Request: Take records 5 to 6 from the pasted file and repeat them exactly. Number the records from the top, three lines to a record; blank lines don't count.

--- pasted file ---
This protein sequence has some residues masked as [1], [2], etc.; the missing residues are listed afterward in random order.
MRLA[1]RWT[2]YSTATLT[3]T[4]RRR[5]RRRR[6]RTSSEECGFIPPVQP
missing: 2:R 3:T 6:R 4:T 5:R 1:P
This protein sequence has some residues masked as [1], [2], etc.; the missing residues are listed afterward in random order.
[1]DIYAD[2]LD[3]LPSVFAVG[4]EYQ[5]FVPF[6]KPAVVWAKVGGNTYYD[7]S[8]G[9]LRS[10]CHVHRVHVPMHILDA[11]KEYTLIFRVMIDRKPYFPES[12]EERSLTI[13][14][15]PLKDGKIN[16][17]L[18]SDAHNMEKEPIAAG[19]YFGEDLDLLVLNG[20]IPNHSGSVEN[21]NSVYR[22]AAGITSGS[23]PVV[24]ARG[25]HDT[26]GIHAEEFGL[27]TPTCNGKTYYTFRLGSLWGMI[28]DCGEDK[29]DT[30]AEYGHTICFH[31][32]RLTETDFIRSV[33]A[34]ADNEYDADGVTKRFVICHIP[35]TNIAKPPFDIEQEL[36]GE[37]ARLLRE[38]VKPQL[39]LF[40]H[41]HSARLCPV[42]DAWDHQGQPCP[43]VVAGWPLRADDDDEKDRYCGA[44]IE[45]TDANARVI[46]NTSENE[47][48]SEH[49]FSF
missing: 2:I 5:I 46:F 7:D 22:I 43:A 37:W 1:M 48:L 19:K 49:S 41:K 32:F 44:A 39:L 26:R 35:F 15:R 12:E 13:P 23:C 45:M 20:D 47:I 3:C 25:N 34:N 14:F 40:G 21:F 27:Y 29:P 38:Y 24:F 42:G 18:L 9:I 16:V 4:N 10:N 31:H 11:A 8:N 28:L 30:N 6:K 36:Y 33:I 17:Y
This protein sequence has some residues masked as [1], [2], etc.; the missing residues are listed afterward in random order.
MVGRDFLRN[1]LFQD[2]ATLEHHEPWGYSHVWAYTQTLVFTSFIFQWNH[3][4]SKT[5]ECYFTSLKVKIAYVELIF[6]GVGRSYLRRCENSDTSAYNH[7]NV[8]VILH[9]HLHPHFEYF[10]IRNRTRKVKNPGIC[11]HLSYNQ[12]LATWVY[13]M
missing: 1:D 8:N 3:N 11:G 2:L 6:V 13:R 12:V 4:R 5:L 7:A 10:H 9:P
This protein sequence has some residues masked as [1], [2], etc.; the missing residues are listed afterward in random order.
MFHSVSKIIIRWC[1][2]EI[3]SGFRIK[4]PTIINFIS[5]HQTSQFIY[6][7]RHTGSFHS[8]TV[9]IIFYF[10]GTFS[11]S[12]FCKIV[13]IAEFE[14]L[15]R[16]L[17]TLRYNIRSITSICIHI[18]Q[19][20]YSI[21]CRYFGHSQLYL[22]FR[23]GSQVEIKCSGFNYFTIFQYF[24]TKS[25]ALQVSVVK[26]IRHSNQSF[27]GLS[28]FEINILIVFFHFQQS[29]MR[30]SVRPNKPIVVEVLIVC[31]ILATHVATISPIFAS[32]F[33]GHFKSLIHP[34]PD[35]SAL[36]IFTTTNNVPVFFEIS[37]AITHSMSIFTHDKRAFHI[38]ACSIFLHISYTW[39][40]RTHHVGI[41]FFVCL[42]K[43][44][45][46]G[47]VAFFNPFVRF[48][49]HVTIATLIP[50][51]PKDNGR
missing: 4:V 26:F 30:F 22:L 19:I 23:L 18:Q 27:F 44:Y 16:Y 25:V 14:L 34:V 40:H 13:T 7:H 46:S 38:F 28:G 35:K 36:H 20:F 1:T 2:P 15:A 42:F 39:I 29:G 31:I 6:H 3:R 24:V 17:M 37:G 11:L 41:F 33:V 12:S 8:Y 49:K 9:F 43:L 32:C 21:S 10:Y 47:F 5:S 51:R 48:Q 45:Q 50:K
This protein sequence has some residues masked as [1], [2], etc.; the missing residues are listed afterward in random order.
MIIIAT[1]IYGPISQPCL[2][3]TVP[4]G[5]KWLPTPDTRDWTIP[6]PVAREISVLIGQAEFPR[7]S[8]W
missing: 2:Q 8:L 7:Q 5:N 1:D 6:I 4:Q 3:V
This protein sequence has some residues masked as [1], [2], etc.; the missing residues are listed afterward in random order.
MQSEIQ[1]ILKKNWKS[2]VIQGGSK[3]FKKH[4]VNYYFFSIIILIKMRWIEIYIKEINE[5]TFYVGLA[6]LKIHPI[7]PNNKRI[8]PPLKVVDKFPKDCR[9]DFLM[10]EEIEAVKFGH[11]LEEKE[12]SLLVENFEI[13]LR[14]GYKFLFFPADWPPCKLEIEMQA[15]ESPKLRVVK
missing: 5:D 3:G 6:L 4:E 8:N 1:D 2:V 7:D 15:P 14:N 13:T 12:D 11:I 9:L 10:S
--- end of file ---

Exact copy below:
This protein sequence has some residues masked as [1], [2], etc.; the missing residues are listed afterward in random order.
MIIIAT[1]IYGPISQPCL[2][3]TVP[4]G[5]KWLPTPDTRDWTIP[6]PVAREISVLIGQAEFPR[7]S[8]W
missing: 2:Q 8:L 7:Q 5:N 1:D 6:I 4:Q 3:V
This protein sequence has some residues masked as [1], [2], etc.; the missing residues are listed afterward in random order.
MQSEIQ[1]ILKKNWKS[2]VIQGGSK[3]FKKH[4]VNYYFFSIIILIKMRWIEIYIKEINE[5]TFYVGLA[6]LKIHPI[7]PNNKRI[8]PPLKVVDKFPKDCR[9]DFLM[10]EEIEAVKFGH[11]LEEKE[12]SLLVENFEI[13]LR[14]GYKFLFFPADWPPCKLEIEMQA[15]ESPKLRVVK
missing: 5:D 3:G 6:L 4:E 8:N 1:D 2:V 7:D 15:P 14:N 13:T 12:D 11:I 9:L 10:S